Party Over for US Superrich?
World Economy

Party Over for US Superrich?

For 20 years, the effective tax rates for those at the very top of the income ladder generally dropped. Then, in 2013, after a pair of unusual tax increases negotiated by the (President Barak) Obama White House went into effect, taxes went up on this group.
According to data released Wednesday by the Internal Revenue Service, the average rate for federal income taxes paid by the country’s top 400 income earners rose from 16.7% in 2012 to 22.9% in 2013, almost exactly where they stood in the early 2000s, though well below the level of the early 1990s. By any measure, that’s a victory for the cause of tax justice, analysts said, SFGate reported.
But the recent rate increases, many experts also noted, still do little to overcome the broader issue of a separate, cushier tax system for the ultrawealthy.
“The 2013 increase in the capital gains rate was a significant move towards greater tax fairness,” said Jared Bernstein, who was the top economic adviser to Vice President Joe Biden during President Obama’s first term. “But when you consider the breadth of the tax avoidance industry, much of which is about sheltering income from exposure to any tax liability at all, it’s just a drop in the bucket.”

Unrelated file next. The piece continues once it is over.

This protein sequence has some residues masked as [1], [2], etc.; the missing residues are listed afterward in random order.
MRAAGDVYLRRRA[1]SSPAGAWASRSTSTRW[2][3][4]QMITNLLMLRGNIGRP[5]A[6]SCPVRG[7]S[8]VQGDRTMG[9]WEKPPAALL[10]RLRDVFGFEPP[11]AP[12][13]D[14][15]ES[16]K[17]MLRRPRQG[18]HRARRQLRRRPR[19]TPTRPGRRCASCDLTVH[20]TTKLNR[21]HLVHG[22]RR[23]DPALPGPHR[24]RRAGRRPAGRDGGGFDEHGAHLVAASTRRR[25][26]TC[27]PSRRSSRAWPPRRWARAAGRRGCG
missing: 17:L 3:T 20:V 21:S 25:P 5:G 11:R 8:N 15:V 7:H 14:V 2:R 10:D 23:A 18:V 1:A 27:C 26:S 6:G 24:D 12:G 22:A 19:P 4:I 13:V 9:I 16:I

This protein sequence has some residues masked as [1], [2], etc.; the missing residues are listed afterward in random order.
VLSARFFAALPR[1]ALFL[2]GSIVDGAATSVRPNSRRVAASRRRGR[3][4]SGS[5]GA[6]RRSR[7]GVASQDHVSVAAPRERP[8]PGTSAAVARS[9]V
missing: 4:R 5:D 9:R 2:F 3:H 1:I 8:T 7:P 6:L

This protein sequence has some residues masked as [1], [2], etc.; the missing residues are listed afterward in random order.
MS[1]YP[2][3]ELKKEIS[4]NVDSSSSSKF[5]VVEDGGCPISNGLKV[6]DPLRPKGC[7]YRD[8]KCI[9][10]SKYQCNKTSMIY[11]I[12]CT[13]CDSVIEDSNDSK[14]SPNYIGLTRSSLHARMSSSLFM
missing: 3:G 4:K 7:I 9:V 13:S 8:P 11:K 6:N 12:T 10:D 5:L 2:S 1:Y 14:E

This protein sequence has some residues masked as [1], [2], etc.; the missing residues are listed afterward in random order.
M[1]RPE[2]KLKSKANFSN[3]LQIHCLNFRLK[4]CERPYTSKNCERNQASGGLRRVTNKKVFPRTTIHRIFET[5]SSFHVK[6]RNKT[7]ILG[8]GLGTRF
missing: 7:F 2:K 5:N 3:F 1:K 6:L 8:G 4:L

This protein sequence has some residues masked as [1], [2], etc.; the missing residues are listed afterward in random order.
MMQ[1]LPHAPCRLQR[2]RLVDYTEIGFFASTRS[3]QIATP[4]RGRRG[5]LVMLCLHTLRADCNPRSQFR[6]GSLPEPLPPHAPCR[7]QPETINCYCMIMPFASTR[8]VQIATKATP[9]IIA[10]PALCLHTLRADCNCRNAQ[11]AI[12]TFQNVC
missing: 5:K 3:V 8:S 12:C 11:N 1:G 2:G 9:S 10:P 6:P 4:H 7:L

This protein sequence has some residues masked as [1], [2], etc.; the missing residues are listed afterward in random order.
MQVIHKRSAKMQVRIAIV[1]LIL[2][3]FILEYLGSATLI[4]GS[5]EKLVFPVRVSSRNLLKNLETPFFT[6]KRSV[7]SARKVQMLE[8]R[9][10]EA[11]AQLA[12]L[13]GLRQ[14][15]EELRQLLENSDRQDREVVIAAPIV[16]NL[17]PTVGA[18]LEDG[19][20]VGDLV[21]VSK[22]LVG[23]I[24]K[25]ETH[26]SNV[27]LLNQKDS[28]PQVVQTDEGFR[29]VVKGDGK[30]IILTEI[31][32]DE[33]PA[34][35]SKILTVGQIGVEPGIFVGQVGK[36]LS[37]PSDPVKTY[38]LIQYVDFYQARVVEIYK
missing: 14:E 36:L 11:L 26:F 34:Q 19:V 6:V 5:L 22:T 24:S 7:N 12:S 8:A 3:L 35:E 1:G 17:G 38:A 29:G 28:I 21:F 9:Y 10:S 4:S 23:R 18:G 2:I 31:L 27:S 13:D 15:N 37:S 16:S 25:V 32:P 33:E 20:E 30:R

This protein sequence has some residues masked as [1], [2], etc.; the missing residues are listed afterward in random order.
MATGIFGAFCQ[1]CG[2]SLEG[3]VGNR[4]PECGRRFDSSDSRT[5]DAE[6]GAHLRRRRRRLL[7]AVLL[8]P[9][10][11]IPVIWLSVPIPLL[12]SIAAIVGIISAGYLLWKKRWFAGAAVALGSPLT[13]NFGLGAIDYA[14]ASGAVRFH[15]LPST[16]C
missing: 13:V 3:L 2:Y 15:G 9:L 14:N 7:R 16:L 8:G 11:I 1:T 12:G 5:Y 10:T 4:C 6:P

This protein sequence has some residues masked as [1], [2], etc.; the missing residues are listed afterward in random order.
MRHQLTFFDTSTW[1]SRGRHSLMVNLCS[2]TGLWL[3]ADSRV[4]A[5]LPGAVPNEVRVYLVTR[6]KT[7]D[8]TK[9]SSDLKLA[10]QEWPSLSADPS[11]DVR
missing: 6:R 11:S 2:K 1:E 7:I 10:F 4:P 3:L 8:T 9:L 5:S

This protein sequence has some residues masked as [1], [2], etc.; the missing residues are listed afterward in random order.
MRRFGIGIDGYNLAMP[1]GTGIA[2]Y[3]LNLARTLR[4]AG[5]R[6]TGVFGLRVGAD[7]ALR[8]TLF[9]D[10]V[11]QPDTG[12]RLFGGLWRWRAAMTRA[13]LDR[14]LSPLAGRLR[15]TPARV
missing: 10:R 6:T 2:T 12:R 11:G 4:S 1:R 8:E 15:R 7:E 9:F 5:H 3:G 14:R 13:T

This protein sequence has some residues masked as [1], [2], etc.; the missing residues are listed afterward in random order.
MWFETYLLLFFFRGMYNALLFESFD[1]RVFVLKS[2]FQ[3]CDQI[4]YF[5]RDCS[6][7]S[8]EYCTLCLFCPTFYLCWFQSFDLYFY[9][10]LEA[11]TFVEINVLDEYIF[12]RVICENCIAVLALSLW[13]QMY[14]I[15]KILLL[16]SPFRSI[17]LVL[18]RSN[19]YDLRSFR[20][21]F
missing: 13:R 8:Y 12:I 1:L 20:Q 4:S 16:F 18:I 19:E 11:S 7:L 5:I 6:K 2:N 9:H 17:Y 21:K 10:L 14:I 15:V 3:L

Ultrawealthy Benefit
Even with the higher tax rates in 2013, the 400 highest-earning taxpayers, who took home an average of $265 million that year, paid a significantly lower share of their reported income in taxes than those just below them.
For example, the top 1% of earners—whose average income was $1.24 million—paid roughly 27% of their income to the IRS.
Moreover, when payroll taxes are taken into account, many people with much lower incomes, in the range of $100,000 to $150,000, pay effective tax rates that are similar to or even higher than those imposed on the rich.
Essentially, the rich have benefited from two crucial developments over the past few decades: The first was a declining tax rate on investment income, which fell in the late 1990s under pressure from a Republican Congress after President Bill Clinton raised income tax rates in 1993. It fell even further under President George W. Bush in the early 2000s, who cut both ordinary income rates and investment rates. (Both went back up with the 2013 tax increase, though the rate on investment income remains lower than in the early 1990s.)
Because the ultrawealthy derive an outsize portion of their income from investments, these tax cuts disproportionately benefited them.


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